The horror world experienced some excitement this past weekend with the anticipated release of SCREAM 4. You wouldn’t think the fourth entry of any horror franchise would generate much buzz but, then again, the SCREAM films aren’t your typical brand of horror. Not content to simply render their own slasher tale, these movies take things a step further by revealing the “formula” of the sub-genre itself. In pointing out horror’s less original concepts, SCREAM managed to become completely original!
I remember going to see the first SCREAM at the theater its opening night. At the time of its release, I was officially in the latter portion of my twenties. Suffice it to say, I was anxious to see a revitalization of the slasher films I had enjoyed during my teenage years which, as it so happened, was also the most prolific period of these films; the 1980’s.
Print created by Brian Maze – go to http://www.monkeygoatboy.com/ for these and other great original prints!)
It would soon become apparent, however, that I was not witnessing the “rebirth” of the 80’s slasher but rather the “death” of them. By the late 90’s, political correctness began to rear its ugly head, eliminating many of the exploitative practices that slasher film fans enjoyed.
At the same time, it was no longer acceptable to portray teen-agers as sex crazed, hormonally charged nit wits (another slasher staple). The success of SCREAM and TV shows such as BUFFY THE VAMPIRE SLAYER (which would also debut in the 90’s) illustrated that the public was more than ready to see teens portrayed as 3 Dimensional beings who, in many ways, were more astute than their denial-ridden parents.
With this new sense of self-awareness came the novelty of SCREAM. Via the film’s resident horror buff, Randy Meeks, the “rules” of the genre were lain bare and, in one fell swoop, the 80’s slasher (which had already been hanging on life support since the previous decade’s end) was given its official coup de grace. Ironically enough, this was done at the hands of SCREAM director, Wes Craven, who also directed A NIGHTMARE ON ELM STREET (home to one of the 80’s most notable slashers – Freddy Krueger).
While SCREAM would close one chapter, it would briefly open another. As the Millennium turned, a new breed of slashers would enjoy a short run with films such as I KNOW WHAT YOU DID LAST SUMMER, URBAN LEGENDS, two more SCREAM films, and a host of horror parodies sparked by SCREAM spoof – SCARY MOVIE. This new-aged slasher era, however, would prove far less prolific than the previous one. A politically correct slasher is an inferior one (entertainment-wise) and once the man behind the curtain was revealed, the “Wizard” had all but lost his allure.
Now, over ten years after SCREAM 3’s release, a 4th installment has finally hit the big screen. The film brings back many of the previous trilogy’s cast along with fresh faces and a new set of “horror rules” to accommodate the current “Me” Generation of viewers.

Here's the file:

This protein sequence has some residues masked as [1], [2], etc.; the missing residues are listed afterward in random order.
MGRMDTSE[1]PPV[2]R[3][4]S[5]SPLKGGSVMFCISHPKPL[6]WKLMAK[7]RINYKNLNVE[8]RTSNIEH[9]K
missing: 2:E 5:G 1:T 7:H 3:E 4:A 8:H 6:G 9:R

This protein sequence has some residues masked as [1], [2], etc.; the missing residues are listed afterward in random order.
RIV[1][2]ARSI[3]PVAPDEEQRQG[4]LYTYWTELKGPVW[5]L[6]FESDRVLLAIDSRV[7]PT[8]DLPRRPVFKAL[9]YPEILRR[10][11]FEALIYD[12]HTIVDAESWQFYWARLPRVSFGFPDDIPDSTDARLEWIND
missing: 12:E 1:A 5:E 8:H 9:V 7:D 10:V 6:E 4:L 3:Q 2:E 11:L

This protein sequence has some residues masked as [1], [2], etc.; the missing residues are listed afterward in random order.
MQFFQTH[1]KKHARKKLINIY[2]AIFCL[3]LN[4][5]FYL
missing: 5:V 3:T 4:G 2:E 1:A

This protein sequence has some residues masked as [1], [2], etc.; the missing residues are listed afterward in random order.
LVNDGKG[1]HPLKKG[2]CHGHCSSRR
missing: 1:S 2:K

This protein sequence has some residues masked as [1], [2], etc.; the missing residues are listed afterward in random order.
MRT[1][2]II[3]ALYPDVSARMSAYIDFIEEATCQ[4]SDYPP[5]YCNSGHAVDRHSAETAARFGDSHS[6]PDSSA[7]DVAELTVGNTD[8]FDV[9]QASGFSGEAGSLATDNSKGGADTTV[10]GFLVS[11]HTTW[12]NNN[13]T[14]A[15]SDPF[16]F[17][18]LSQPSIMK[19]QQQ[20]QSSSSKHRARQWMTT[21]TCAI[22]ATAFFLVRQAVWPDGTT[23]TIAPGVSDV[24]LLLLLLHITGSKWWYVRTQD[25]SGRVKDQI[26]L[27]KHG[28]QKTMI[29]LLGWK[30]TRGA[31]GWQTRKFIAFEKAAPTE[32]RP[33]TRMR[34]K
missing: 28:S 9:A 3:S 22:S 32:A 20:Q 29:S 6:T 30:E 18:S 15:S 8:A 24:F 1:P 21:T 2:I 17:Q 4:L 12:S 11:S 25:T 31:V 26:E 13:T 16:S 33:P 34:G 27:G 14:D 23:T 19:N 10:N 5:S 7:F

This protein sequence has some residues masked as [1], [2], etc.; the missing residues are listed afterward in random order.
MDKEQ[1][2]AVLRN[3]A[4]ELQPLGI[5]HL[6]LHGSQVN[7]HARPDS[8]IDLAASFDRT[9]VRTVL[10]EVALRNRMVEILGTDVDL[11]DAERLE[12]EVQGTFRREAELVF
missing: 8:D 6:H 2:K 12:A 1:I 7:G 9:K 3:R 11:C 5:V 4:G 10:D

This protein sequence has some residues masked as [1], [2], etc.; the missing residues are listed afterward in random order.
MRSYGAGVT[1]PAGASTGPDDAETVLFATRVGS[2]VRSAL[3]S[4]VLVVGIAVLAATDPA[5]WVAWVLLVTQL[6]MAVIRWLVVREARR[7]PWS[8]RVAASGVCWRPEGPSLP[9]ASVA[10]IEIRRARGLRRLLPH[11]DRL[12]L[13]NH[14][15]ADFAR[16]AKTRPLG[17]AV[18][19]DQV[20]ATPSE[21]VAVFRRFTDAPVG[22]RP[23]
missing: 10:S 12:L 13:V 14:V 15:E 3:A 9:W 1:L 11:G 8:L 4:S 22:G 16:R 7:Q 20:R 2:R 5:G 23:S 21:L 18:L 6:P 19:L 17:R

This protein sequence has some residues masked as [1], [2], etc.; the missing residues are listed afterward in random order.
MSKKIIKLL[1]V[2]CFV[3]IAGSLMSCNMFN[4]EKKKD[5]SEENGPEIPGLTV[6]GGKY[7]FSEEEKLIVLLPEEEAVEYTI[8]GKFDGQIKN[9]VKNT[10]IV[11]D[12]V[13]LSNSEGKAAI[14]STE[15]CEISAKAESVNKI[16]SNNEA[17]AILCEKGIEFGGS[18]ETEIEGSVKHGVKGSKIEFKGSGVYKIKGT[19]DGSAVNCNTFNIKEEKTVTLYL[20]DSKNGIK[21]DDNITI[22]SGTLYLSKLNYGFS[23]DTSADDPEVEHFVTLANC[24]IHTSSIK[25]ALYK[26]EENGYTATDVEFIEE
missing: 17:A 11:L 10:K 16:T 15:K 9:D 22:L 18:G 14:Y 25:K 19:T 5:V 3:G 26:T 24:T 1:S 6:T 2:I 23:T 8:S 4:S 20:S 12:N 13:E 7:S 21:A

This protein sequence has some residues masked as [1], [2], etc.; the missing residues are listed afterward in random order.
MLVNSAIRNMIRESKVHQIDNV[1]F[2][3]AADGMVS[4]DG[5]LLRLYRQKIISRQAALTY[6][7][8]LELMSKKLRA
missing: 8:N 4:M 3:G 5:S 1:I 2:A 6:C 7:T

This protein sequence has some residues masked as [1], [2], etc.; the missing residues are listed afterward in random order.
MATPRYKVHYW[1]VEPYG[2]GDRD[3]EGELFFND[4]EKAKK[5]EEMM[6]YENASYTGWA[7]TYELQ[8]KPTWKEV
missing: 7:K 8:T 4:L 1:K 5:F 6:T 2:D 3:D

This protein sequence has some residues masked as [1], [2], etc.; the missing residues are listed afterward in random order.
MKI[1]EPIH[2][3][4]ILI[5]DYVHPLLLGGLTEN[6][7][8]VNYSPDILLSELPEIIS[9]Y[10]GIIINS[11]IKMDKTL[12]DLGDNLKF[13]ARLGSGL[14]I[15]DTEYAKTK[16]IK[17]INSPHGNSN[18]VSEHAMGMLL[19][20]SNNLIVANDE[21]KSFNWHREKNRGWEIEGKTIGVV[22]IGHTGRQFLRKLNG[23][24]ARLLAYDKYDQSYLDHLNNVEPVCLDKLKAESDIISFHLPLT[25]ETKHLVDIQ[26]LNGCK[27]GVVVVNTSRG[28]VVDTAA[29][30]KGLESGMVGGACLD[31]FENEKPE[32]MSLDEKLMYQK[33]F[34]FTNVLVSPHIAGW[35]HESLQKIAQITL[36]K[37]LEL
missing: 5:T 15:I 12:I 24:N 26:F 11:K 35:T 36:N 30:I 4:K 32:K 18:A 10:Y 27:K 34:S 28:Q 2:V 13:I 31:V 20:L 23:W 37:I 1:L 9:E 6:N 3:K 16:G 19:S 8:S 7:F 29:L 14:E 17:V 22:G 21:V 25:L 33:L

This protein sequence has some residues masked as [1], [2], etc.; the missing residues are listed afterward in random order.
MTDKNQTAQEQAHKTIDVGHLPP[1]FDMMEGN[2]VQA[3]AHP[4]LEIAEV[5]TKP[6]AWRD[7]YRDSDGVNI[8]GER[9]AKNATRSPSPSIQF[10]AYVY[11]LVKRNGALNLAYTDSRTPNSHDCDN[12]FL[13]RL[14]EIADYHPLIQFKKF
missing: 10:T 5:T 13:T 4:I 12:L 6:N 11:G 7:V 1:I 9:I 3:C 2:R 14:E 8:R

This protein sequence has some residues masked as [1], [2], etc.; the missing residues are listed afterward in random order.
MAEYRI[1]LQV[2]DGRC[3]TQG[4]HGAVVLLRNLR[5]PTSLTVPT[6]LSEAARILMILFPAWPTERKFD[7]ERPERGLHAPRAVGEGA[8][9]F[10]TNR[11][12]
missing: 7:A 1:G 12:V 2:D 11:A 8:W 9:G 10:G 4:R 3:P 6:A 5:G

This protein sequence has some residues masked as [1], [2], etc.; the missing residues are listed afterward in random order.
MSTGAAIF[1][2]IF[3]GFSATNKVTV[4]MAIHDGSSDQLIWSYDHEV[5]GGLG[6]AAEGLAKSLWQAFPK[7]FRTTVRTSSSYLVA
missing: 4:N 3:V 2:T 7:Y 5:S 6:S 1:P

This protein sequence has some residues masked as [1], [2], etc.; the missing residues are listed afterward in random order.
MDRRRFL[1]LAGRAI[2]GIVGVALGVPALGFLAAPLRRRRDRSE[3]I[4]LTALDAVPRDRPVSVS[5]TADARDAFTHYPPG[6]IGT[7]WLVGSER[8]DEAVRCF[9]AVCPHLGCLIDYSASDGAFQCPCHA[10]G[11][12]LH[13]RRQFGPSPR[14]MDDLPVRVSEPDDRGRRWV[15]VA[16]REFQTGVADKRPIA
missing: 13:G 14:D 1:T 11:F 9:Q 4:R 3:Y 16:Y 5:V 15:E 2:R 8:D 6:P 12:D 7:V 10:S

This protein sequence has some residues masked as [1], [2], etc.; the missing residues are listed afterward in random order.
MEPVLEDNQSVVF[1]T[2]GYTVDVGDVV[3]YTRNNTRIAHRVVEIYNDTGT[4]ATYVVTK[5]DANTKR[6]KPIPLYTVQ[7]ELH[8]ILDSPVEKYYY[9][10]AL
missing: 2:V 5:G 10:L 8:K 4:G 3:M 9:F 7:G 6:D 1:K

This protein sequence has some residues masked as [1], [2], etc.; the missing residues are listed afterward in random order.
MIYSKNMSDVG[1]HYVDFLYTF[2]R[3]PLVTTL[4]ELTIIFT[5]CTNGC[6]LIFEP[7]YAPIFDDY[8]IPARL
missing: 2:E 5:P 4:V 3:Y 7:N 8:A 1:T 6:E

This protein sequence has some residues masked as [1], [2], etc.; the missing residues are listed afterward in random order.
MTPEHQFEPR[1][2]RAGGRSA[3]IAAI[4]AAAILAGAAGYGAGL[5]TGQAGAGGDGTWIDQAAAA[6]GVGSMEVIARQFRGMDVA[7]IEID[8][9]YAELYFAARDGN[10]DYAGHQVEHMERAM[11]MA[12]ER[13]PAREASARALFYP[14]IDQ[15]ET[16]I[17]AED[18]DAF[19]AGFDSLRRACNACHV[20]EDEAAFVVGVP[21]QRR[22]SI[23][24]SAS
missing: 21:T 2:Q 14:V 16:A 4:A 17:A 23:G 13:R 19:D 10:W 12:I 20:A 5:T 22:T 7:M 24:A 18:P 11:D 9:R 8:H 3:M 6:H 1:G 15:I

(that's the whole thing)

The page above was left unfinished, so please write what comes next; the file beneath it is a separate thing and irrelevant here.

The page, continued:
Ironically, while the film does a great job at being “hip,” it was the older cast members that, for me, stole the show. Neve Campbell’s “Sidney” returns to Woodsboro. Having embraced her role as the town “victim,” she arrives to tout a new book she’s written on surviving. She’s even forgiven Courtney Cox’s overly ambitious “Gale Weathers” who had given her so much grief during the original trilogy. The same contentment can not be said for Ms Weathers (now Mrs. Weathers-Riley) who is finding simple/small town life anything but satisfying thus causing stress on her marriage to David Arquette’s “Deputy turned Sheriff” Dewey.
As one would surmise, the “ghost faced” killer also returns, testing the coping skills of Sidney and her surviving relatives, the mettle of the overwhelmed police force, as well as providing Gale Weathers-Riley with a new sense of purpose (and possible escape from her mid-life crisis). The film is clever and, while you suspect virtually ever cast member as being the new killer at one point or another, the ending was a genuine surprise.
This is not to say I thought the film was perfect. The film’s early “false starts” started to get annoying and the killer seemed to be everywhere at once, while always managing to get away without notice. Interesting that a film that seeks to call out the “horror” industry should blatantly feature one of its worst attributes; the disappearing and reappearing killer.” The film also tended to get confusing at times and I imagine when it’s released on DVD/Blu-Ray I’ll, no doubt, catch something I missed.
Though far from a masterpiece, the film was entertaining and I thought Courtney Cox (whom I didn’t care for in the original trilogy) was fantastic in this one. While SCREAM dealt with the rules of horror, SCREAM 2 the rules of the horror sequel, and SCREAM 3 the horror “trilogy” – the newest entry focuses on the horror “remake.” This may have been an error in judgment. SCREAM 4 made a paltry 19 Million at the box office its opening weekend (previous SCREAM entries broke 30 Million). Perhaps some horror idiosyncrasies are just so obvious, that pointing them out becomes more redundant than original.